“Come on!” Scooter encouraged Flash, then began running again. The Lab needed no encouragement; the pure joy of running radiated from his sparkling eyes. His ears flapped like wings and his flailing tongue seemed to reach all the way to his lively tail.
Despite the ninety-plus heat, fear chilled Scooter to the bone. Where were they? What would they do to him? Again, Scooter cursed the flat tire he’d had to fix in front of the old Pilot Point cemetery. His new-found friends would be mad with him for being late.
Getting into the Graveyard Armadillos meant a lot to him. Heck, until two months ago, the only friend he’d ever had, besides Flash, was Russell Knight, the sheriff’s son. Then he’d met Garrett Brashear and the rest of the Armadillos. Today at lunch, Garrett told Scooter that if he wanted to join the Armadillos, he should meet them outside the fence on the woods’ side of the Pickup Ranch.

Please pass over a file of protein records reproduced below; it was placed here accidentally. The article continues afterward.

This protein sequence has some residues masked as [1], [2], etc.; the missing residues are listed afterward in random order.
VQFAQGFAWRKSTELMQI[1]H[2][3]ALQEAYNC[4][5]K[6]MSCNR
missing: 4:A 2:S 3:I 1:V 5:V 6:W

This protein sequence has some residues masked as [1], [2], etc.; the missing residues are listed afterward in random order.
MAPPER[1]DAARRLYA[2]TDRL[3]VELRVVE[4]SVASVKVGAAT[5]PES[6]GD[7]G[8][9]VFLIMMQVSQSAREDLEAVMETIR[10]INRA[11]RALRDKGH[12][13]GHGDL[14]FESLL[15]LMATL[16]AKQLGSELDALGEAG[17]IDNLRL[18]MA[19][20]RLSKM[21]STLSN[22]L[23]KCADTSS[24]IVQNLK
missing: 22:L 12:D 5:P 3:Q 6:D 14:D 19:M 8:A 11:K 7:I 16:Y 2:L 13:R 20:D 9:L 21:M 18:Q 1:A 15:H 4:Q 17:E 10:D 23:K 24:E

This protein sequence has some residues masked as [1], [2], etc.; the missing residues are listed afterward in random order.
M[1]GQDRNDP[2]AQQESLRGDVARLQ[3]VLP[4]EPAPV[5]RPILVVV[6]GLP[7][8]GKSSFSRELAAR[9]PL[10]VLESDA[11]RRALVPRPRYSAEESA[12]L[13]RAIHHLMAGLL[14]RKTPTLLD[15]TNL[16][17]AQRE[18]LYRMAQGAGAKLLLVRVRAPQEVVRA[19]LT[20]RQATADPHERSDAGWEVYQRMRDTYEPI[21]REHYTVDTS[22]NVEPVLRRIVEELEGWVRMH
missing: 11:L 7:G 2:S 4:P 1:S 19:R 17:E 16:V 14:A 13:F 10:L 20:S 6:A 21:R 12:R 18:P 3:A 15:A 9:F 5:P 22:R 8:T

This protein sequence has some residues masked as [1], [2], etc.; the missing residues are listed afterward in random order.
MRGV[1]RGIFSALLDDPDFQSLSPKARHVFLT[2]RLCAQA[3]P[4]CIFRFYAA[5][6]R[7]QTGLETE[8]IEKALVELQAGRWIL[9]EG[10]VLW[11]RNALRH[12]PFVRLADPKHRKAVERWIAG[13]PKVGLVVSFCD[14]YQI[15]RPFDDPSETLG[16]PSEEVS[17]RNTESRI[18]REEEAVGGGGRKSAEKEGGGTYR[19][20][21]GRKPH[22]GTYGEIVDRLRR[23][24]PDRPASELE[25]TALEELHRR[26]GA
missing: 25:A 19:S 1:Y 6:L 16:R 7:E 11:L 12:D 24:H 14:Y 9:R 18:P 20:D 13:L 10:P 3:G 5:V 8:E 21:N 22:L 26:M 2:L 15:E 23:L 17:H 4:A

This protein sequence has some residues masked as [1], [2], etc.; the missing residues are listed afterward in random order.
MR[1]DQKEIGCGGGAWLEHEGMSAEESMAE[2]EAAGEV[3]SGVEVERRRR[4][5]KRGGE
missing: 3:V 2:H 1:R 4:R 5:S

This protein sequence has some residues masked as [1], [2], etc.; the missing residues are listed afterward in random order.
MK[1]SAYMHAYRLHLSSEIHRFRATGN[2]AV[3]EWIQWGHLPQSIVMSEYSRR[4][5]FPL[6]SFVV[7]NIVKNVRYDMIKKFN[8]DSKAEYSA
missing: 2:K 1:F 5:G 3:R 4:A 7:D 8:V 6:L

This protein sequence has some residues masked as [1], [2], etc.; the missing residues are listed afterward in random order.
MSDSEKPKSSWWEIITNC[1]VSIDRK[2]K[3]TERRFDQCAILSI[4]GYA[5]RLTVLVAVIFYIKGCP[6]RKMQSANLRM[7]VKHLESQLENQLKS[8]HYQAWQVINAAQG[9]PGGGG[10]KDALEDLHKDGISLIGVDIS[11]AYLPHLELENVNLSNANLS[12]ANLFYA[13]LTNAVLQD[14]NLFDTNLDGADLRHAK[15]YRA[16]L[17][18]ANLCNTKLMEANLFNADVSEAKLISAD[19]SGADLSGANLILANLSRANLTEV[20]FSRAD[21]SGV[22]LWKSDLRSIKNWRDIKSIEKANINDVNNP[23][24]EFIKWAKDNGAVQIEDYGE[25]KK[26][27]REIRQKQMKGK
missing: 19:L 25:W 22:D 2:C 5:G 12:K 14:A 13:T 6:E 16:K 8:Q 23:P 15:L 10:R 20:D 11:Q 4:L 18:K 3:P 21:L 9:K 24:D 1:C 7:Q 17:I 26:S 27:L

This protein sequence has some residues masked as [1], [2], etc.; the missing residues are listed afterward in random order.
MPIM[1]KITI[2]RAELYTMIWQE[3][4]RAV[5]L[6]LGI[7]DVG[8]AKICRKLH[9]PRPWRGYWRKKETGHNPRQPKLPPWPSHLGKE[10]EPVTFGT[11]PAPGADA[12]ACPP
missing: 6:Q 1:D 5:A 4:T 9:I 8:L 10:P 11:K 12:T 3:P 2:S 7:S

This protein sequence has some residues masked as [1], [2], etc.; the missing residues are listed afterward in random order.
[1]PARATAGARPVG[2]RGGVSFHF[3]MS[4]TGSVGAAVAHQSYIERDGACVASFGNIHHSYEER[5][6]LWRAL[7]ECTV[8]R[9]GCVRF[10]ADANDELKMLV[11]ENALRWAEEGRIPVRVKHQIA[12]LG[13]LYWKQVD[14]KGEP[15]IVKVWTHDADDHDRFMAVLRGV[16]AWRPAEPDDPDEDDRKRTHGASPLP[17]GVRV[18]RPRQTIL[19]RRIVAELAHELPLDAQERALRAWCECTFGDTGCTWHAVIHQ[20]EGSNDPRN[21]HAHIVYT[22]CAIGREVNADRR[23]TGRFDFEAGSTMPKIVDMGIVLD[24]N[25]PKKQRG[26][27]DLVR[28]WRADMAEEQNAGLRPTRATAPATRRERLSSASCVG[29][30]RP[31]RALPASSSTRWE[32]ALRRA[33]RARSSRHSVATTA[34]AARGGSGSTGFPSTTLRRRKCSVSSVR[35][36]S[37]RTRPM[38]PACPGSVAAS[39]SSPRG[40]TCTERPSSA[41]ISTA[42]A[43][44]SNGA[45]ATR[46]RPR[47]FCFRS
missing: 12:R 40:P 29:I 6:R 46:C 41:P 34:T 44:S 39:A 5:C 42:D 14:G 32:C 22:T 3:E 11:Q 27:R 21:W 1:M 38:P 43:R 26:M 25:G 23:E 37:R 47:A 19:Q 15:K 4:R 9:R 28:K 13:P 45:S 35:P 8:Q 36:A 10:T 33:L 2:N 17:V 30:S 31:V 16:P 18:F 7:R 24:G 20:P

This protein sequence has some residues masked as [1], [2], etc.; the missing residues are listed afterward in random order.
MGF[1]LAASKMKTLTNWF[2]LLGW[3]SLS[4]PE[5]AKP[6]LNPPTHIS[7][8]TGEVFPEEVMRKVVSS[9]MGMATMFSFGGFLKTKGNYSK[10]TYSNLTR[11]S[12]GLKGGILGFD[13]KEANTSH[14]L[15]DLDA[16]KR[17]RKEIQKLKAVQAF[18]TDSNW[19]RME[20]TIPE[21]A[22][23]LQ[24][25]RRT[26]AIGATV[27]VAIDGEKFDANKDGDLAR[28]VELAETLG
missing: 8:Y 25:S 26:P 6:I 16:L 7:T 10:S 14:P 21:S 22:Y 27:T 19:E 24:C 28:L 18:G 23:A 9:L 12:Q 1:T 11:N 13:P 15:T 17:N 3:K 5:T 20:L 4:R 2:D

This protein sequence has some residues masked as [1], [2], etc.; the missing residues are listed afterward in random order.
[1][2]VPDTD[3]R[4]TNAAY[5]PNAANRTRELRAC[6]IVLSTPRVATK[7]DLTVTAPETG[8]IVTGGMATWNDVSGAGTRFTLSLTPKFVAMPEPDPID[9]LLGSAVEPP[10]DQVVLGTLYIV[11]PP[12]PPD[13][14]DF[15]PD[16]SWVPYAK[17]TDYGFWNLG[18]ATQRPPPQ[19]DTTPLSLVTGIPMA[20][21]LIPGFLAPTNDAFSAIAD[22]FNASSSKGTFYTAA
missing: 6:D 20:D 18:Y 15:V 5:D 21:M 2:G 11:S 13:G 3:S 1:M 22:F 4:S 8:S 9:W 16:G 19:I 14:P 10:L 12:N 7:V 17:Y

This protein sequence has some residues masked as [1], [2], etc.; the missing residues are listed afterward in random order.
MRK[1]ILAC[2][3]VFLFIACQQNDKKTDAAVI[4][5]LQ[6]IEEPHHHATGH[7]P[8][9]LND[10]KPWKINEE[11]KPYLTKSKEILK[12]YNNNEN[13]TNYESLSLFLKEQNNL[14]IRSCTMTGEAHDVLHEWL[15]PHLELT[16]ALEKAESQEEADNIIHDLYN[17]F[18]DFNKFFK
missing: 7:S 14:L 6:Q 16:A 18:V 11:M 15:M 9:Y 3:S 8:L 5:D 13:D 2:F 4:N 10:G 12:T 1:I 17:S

Scooter hoped that Jo wouldn’t call him a “wimp” — afraid of fun and scared of adventure. Cause it just wasn’t true! It wasn’t! He’d show her! Show them! Tonight was the first night of summer! The first evening of three months free of school! Free of time constraints! Full of long days and total freedom!
At last, off to his right, Scooter saw a trio of white buildings beyond a cluster of tall mesquite and oak trees. The ranch was quiet, unearthly still even for sunset, as if holding its breath, waiting for something strange to happen.
In many ways the old place looked the same as other Texas farms — mostly used for livestock with a huge garden along the side and a modest-sized chicken coop out back.